I think the “Wha?!” would better connect the initial “snark” to the sudden “dismay” in the space of a single panel.

Of course, aren’t we ALL “armchair editors” now and again? (Sigh!) If only I had an armchair. :-)

Caballero said...

It seems that Micky Mouse #3 will include something by Floyd Norman! I'm hoping it's one of his Mickey strips, and not one of the S-code comics he did.

Joe Torcivia said...

My belief is that it will be a strip continuity. But, if what I’ve heard is true, there may be more to it than that. Can’t say, but, let’s wait and see.

Clapton said...

I really hope MM#2 is still set for this month so I won't have to wait to two months to find out if there is "more to it" regarding the Floyd Norman stuff. ( Did the find missing scripts and artwork for that last unfinished newspaper serial? Omigish, if they did, that would make me so happy! ) Regarding Norman, I was kind of bummed that the library of American chose to do an Al Taliaferro library. Don't get me wrong I like Taliaferro's work it's just that all of serials from the 90s Mickey adventure strip revival could have been collected in one boom Then the years long Taliaferro work could be collected. Oh well, Maybe when Fantagraphics finshes the Gottfredson Library they'll do an additonal volume of Norman's Mouse or maybe by then IDW will have reprinted all of Norman's serials in comic book form.

Joe Torcivia said...


I *also* hope that “MM#2 is still set for this month”, because I want you all to be able to read “The Sound-Blot Plot”, and, quite frankly, I wanna see it in print, too! :-)

That admittedly self-serving statement (with a smiley) said, I’d like to see as much Floyd Norman material as possible, because he is seriously under-represented as a comics creator. But, Al Taliaferro is a “historic” creator in the realm of Disney comics, and he should be represented by a book series. Taliaferro *has* gotten his share of due, over the years, unlike Norman, but never in any sort of meaningful chronological collection – and that will be welcome.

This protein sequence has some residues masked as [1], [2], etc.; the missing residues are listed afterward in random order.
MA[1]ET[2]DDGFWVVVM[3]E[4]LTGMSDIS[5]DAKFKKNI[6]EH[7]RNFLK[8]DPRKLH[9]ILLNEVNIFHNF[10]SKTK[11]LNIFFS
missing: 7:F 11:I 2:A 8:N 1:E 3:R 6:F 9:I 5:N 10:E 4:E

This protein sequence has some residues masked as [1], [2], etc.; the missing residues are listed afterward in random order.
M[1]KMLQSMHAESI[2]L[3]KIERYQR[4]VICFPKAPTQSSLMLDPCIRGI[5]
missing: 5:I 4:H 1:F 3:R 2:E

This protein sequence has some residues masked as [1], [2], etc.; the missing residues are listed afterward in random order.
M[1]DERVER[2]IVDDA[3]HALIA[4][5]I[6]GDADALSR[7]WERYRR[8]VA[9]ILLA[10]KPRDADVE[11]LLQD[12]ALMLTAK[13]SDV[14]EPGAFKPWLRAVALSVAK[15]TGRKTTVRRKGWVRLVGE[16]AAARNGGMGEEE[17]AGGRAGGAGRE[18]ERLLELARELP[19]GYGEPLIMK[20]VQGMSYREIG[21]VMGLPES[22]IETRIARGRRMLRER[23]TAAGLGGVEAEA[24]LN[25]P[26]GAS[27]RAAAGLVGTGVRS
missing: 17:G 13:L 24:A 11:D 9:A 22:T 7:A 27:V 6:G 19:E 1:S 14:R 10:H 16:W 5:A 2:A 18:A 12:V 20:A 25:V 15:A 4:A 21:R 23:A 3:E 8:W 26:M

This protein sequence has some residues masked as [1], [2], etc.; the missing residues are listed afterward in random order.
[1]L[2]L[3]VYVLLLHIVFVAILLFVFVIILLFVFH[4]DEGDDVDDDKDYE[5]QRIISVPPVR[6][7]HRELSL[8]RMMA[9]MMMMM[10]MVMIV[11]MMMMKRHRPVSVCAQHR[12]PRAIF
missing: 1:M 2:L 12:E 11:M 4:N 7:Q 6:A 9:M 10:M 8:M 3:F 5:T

I’m hoping that we will see much Floyd Norman material reprinted, because it simply has not gotten the exposure it deserves. Let alone the “curiosity value” of modern era Mickey continuity, or quasi-continuity, strips. As for what may be coming in MICKEY MOUSE # 3, I’ll leave that for others to expand on, because (as I so often say) I do not speak for IDW.

Clapton said...

MM#2 is currently scheduled for July 22nd. Yay! (

Joe Torcivia said...

That’s great news, Clapton! Thank you!

HERE’S Clapton’s link, for greater clicking convenience!

Just one question for PREVIEWS… To paraphrase Harley Quinn in the wonderful BATMAN ANIMATED episode “Girls' Nite Out” (1998)… “When did I become – VARIOUS?” :-)

Elaine said...

At the moment, PREVIEWSworld is listing July 22 as the release date for MM 2, U$ 4, AND WDC 722! If that comes to pass, THAT'll surely be "a great day at the comic book shop"!

(Of course, WDC 722 *should* come out on 7/22!)

Joe Torcivia said...